THE Belfast home of a man who once led a global peacekeeping organisation has been officially honoured.
He may not be a well-known name, but Carrickfergus-born Sean Lester once held a place at the head of the world’s foremost international body, the League of Nations.
He was the last-ever secretary-general of the organisation, which was the forerunner to the United Nations.
Founded in 1919, it was wound down after the Second World War as the UN took over its old role.
The organisation was designed to help maintain the precarious peace between nations in the wake of the horrors of World War One.
He grew up on the Lower Ormeau Road, south Belfast, where his old home has now been granted a blue plaque.
Educated at Methodist College, he also worked as a journalist on the North Down Herald.
Before being appointed to head the League, Mr Lester had served as its High Commissioner in Gdansk, Poland, where he became something of a hate figure for Nazis for resisting Hitler’s encroachments in eastern Europe.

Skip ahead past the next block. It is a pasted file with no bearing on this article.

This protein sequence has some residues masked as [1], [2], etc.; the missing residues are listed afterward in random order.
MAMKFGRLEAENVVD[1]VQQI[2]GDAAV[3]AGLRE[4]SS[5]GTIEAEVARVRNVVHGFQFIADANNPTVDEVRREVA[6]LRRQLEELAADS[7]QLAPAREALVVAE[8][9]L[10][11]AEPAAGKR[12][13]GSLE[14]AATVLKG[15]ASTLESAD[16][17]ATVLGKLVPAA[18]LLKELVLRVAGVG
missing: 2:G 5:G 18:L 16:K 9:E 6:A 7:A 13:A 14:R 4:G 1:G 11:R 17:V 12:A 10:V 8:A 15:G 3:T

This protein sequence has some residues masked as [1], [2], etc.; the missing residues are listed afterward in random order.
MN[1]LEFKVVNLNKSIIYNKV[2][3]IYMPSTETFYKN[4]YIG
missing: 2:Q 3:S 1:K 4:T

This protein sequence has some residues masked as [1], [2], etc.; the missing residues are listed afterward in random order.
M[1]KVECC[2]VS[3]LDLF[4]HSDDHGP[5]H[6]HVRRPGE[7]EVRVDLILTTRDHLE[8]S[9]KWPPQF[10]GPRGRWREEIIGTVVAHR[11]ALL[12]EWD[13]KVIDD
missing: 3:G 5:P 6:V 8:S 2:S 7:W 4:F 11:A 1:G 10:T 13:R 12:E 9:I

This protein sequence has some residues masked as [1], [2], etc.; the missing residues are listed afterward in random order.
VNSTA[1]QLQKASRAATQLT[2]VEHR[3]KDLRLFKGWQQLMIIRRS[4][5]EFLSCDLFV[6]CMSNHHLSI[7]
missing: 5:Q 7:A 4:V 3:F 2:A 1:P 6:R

This was recognised in 2010 by the Mayor of Gdansk, who named one of the assembly rooms in his own City Hall after him.
Witold Sobkow, ambassador of the Republic of Poland, described him as “a remarkable figure”, adding: “Now, it is Belfast’s turn to pay homage to Sean Lester’s courage and his uncompromising advocacy in support of individual rights, even in the most inauspicious circumstances.”